Introducing... Franz Kafka

An intelligent and entertaining collaboration
Pages taken from 'Introducing Franz Kafka' by David Zane Mairowitz and Robert Crumb
'I think the first thing to say is that the book is a work of art in its own right. The design of the volume is immediately attractive, and when you open it up, the eye is drawn into a fascinating and complex set of images, showing Crumb's interpretation of life in early 20th century Prague.'

Over at A Common Reader, Tom C has posted an enthusiastic review of Introducing Franz Kafka, published by Icon Books some time back. I've been a fan of the Introducing... series for a number of years, and I've flicked through their biographies of just about everyone: from Roland Barthes to Sigmund Freud to Friedrich Nietzsche. The biographies offer a brief, yet insightful, summary to the major events in their subject's life, while providing a considered and approachable discussion of their work. Introducing... have also released books covering broader topics, such as 'Critical Theory' and 'Philosophy', which gift-wrap the key identifiable themes with fascinating anecdotes and pub-quiz trivia. But what makes Icon Books' signature series stand out on the shelf is their format: all editions have been released in the form of a comic-strip, or graphic novel.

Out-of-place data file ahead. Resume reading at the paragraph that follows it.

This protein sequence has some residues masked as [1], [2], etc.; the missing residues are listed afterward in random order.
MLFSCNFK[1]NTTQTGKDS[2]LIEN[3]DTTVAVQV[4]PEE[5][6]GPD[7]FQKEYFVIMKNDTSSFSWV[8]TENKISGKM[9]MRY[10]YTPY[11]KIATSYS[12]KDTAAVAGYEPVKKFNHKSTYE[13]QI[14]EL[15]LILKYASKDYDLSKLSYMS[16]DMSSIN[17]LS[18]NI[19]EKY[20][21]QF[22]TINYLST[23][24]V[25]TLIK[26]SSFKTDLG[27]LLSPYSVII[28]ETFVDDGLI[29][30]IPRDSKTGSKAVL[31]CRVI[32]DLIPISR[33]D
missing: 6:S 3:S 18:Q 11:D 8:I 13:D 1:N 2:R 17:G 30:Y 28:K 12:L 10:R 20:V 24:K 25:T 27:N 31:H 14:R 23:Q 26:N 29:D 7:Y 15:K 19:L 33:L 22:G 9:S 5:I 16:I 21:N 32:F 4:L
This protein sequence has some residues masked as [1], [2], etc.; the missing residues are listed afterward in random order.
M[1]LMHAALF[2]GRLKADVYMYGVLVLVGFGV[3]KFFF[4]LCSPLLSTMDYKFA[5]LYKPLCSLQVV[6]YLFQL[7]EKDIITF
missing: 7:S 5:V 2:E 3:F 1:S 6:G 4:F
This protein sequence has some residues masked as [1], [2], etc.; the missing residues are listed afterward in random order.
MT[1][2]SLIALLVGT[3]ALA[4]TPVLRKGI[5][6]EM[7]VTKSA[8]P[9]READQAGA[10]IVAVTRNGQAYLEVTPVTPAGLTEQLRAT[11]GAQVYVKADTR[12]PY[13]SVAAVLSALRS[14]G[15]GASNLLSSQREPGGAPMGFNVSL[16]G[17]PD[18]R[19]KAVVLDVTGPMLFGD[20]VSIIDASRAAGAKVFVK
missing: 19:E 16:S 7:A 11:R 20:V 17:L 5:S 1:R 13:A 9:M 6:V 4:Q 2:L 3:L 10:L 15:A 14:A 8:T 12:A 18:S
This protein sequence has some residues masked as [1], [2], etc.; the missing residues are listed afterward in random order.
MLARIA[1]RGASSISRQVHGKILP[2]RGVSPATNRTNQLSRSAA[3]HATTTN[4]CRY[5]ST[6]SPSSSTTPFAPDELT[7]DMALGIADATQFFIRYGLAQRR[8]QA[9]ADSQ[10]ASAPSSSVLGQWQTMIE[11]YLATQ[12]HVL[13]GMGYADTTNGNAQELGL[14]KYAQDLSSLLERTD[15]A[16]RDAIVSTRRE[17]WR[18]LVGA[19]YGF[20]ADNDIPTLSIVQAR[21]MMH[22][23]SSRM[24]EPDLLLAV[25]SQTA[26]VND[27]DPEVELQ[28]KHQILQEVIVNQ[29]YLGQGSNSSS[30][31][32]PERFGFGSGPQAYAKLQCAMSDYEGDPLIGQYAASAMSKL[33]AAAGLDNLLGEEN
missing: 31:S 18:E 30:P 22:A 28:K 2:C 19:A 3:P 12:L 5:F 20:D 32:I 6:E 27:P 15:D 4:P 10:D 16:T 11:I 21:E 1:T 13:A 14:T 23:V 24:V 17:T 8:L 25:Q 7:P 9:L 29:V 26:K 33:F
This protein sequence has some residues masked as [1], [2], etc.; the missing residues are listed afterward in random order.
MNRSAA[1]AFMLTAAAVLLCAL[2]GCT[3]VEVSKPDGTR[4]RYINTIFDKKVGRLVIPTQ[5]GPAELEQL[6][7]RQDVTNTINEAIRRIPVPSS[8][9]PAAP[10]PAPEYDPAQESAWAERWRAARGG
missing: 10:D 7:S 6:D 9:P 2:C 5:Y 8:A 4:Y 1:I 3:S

In some ways, Introducing Franz Kafka is the apotheosis of the concept. David Zane Mairowitz and Robert Crumb offer a superb collaborative effort which outlines major events in Kafka's life to illustrate the key thematic motifs of his work. It is easy to dismiss this kind of biographical literary analysis as a kind of bogus detective work that leads to nowhere; and I'm sure that many of us appreciate that a writer's life need not necessarily bear relation to their work. But, having said that, Kafka's work seems to lend itself to this interpretative strategy, and despite its flaws Introducing makes a convincing and entertaining case.

I'm particularly fond of the way Mairowitz and Crumb dramatically summarize Kafka's major works, from The Trial to Metamorphosis, and a generous number of his short stories. They somehow manage to capture a sense of disorientation and alienation that persists in the texts, while also drawing attention to their own obscure logic and dark humour: Crumb's sketches capture Kafka's sensibility brilliantly, but does so with unmistakable originality and flair. Highly recommended.

You can find the official Icon Books website by clicking here, and read Tom's initial posting at A Common Reader.